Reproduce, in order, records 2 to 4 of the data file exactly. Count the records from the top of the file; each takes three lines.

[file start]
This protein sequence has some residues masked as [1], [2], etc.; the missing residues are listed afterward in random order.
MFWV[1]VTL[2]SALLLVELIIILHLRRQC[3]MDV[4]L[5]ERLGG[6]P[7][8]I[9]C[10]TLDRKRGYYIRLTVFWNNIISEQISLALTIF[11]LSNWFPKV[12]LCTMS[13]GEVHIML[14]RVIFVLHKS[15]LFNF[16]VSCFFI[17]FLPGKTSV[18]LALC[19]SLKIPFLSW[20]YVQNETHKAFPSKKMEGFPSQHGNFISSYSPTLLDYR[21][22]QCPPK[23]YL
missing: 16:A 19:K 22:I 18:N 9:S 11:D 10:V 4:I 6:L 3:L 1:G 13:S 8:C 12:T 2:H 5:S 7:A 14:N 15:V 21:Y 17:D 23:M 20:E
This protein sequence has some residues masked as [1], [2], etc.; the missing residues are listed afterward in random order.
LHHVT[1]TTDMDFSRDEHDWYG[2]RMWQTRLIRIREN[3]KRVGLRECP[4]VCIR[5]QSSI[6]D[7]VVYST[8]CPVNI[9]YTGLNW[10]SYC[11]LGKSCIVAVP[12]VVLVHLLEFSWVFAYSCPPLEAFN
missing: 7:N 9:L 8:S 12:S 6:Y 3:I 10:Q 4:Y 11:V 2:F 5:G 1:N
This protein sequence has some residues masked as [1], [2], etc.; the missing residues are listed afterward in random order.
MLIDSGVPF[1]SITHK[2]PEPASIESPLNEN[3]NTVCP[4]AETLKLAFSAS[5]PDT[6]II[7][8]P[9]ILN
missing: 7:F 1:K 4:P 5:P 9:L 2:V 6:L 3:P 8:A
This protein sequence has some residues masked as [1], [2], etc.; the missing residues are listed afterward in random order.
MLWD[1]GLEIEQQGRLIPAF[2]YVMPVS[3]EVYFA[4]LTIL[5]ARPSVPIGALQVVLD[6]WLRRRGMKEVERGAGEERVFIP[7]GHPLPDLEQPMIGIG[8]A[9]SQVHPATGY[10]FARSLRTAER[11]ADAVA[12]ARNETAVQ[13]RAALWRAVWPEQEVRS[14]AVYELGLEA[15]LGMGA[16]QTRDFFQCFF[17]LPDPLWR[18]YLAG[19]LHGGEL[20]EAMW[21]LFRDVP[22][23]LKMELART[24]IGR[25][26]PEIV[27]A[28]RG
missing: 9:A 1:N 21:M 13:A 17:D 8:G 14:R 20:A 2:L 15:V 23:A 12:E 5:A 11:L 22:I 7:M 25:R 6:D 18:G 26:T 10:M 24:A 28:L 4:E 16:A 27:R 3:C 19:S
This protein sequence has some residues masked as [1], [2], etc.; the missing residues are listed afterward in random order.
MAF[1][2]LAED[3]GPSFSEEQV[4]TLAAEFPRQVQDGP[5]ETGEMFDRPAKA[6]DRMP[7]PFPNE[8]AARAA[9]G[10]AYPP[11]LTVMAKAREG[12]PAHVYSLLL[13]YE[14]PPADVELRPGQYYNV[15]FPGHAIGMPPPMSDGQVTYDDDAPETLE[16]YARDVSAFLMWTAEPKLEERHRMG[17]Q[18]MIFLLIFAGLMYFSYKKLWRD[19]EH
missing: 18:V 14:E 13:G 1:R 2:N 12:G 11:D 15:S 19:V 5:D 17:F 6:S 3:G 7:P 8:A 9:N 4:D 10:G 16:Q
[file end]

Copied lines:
This protein sequence has some residues masked as [1], [2], etc.; the missing residues are listed afterward in random order.
LHHVT[1]TTDMDFSRDEHDWYG[2]RMWQTRLIRIREN[3]KRVGLRECP[4]VCIR[5]QSSI[6]D[7]VVYST[8]CPVNI[9]YTGLNW[10]SYC[11]LGKSCIVAVP[12]VVLVHLLEFSWVFAYSCPPLEAFN
missing: 7:N 9:L 8:S 12:S 6:Y 3:I 10:Q 4:Y 11:V 2:F 5:G 1:N
This protein sequence has some residues masked as [1], [2], etc.; the missing residues are listed afterward in random order.
MLIDSGVPF[1]SITHK[2]PEPASIESPLNEN[3]NTVCP[4]AETLKLAFSAS[5]PDT[6]II[7][8]P[9]ILN
missing: 7:F 1:K 4:P 5:P 9:L 2:V 6:L 3:P 8:A
This protein sequence has some residues masked as [1], [2], etc.; the missing residues are listed afterward in random order.
MLWD[1]GLEIEQQGRLIPAF[2]YVMPVS[3]EVYFA[4]LTIL[5]ARPSVPIGALQVVLD[6]WLRRRGMKEVERGAGEERVFIP[7]GHPLPDLEQPMIGIG[8]A[9]SQVHPATGY[10]FARSLRTAER[11]ADAVA[12]ARNETAVQ[13]RAALWRAVWPEQEVRS[14]AVYELGLEA[15]LGMGA[16]QTRDFFQCFF[17]LPDPLWR[18]YLAG[19]LHGGEL[20]EAMW[21]LFRDVP[22][23]LKMELART[24]IGR[25][26]PEIV[27]A[28]RG
missing: 9:A 1:N 21:M 13:A 17:D 8:G 14:R 20:A 2:L 15:V 23:A 12:E 5:A 11:L 22:I 7:M 25:R 6:D 18:G 26:T 10:M 24:A 28:L 4:E 16:A 27:R 3:C 19:S